CCFR Chief expects to see changes

    CCFR Chief Rich Etheridge.

    Juneau, Alaska (KINY) - Capital City Fire Rescue has adapted to the new responsibilities brought on by COVID-19.

    They have 40 employees currently working at the Juneau International Airport to handle COVID-19 testing.

    The department has also started a mobile integrated community health program.

    Chief Rich Etheridge, in a speech to the Greater Juneau Chamber of Commerce, said they hope to reduce the use of ambulances and the emergency room and also fill other service gaps in the community.

    The department also offers in-home testing for COVID-19 and runs a testing site at the Fire Training Center.

    Etheridge said the sleep off program is handling 400 people each month.

    Fire Chief Etheridge said he predicts the role and the usage of fire rescue will continue to change as the role of the police change, "They are not asking for police officers to go away.  I think what they are asking for is looking at the police system and decide what we want them to be doing."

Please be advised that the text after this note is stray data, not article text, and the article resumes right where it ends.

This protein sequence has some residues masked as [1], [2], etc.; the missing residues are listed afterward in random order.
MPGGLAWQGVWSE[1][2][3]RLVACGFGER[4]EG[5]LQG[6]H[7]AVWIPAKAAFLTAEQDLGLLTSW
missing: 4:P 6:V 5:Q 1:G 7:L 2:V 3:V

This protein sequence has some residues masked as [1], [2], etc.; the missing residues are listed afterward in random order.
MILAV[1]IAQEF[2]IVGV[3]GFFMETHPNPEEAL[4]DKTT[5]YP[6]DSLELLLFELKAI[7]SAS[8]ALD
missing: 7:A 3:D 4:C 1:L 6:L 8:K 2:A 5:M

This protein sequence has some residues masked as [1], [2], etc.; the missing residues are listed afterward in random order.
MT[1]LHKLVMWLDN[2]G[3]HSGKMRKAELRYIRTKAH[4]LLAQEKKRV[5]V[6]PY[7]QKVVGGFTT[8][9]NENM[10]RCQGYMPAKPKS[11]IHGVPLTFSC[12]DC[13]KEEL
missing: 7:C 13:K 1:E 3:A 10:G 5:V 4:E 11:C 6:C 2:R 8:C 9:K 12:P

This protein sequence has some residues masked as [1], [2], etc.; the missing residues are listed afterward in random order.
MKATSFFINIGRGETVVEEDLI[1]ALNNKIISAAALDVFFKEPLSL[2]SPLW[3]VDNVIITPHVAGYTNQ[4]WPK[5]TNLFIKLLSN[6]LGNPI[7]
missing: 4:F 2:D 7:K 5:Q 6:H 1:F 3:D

Etheridge said more improvements need to be made in handling substance abuse and mental health issues in Juneau. 

    He noted the social services that help with substance abuse are overwhelmed by the caseload.

    "It is more appropriate occasionally for police to take people into custody.  Quite often in a medical call, CCFR takes precedent," he added.

    Chief Etheridge said he also advocates for more first responder training.  Things like de-escalation techniques and learning more about the needs of people with drug addictions.

    "What is it what the community needs right now.  The role of fire service in the 1970s is a lot different from today."

    He said they are willing to have conversations about the changing role of first responders in Juneau.

    "We want to focus on being proactive and not be reactive.  We want to keep people out of the emergency room and not make that their primary medical providers."

     

     

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